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Create a better workplace by experimenting with ‘Inductive Flow’

By Manjunath Bhat | October 01, 2017 | 0 Comments



I propose the idea of “Inductive Flow” as an extension (corollary) to the original idea proposed by Mihály Csíkszentmihályi in his seminal work – The Psychology of Optimal Experience.

As described here, “flow – a state of concentration so focused that it amounts to absolute absorption in an activity. Everyone experiences flow from time to time and will recognize its characteristics: people typically feel strong, alert, in effortless control, unselfconscious, and at the peak of their abilities. Both a sense of time and emotional problems seem to disappear, and there is an exhilarating feeling of transcendence. 

The hypothesis is –  like electromagnetic induction creates a voltage across an electrical conductor in the presence of a changing magnetic field, is it possible that the state of Flow is also similarly induced? Flow is induced in the observer in the presence of a doer experiencing it. For if not, how can we explain a feeling of intense bliss watching an artist performing art or a musician performing music when they are each in a state of flow?

I conclude rather naively (or maybe not!) that Flow need not be limited to the doer, but is induced in the observer observing a person in a state of Flow. I am not an expert in neuroscience, but can ascertain through circumstantial evidence.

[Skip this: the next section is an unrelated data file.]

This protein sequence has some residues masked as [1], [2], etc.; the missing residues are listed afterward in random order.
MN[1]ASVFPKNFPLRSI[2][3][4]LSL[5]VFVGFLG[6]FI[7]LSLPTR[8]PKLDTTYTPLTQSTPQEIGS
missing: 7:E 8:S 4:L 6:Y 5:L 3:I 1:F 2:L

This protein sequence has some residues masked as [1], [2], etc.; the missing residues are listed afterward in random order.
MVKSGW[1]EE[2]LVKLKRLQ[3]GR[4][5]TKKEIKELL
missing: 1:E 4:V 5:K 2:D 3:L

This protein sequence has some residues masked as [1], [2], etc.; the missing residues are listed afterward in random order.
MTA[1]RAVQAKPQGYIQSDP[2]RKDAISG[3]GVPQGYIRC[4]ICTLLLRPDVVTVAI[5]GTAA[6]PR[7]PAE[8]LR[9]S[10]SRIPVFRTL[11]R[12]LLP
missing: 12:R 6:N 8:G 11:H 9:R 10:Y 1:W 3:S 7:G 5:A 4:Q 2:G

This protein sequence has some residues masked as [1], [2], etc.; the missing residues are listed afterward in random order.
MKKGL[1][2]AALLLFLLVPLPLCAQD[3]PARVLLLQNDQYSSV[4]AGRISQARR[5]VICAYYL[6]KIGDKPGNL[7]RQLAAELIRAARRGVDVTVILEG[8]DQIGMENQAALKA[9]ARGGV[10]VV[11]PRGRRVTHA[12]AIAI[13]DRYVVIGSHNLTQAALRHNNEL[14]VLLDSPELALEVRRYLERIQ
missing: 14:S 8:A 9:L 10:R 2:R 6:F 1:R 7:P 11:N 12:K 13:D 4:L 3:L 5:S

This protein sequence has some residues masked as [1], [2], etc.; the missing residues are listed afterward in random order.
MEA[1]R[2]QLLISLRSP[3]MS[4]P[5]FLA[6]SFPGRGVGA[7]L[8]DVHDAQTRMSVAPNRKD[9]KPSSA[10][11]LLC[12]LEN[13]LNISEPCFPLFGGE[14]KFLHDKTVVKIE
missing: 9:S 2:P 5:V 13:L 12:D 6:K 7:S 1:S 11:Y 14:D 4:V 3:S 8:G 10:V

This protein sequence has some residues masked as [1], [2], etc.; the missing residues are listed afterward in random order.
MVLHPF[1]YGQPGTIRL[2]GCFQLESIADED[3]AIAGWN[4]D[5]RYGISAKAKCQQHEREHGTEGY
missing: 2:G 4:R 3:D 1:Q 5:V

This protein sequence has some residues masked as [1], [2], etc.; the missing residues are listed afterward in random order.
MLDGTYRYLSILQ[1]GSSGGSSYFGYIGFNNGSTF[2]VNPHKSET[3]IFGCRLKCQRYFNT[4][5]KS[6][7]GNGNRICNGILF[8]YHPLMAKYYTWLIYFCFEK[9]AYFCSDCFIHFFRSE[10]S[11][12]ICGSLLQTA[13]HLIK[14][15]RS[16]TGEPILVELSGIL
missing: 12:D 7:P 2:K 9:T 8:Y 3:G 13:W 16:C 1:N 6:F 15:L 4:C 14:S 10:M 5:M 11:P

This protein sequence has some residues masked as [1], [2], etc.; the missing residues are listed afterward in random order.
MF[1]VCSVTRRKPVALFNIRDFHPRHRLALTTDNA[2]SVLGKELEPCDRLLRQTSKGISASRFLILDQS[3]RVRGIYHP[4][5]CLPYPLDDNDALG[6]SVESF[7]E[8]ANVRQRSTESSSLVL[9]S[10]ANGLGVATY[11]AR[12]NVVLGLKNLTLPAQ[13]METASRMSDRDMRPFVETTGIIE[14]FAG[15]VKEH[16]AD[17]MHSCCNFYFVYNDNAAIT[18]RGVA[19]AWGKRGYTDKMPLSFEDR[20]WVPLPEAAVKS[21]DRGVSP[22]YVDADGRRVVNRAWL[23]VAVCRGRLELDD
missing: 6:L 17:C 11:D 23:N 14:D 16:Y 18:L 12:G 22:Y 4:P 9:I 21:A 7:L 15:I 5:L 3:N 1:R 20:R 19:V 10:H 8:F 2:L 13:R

I use ‘Inductive Flow’ to explain certain phenomena that I regularly observe happening around us in the workplace and outside:

  1. Productivity can be exponentially amplified  when you put an extremely productive person in a group of otherwise average performers. The flow induced causes them to perform better.
  2. You experience Flow (a state of bliss) even when you are simply watching a magician at his best or a passionate speaker. Isn’t it true that you cannot engage the audience on a topic unless you feel the passion in the topic yourself. So, here we are again seeing a state of Flow induced in the listener merely through an act of observing a doer experiencing FLOW.

What’s next? Sit next to a person in a state of Flow. I bet you will end the day on a better note.

Leave a comment below if you do and thank the person beside you.



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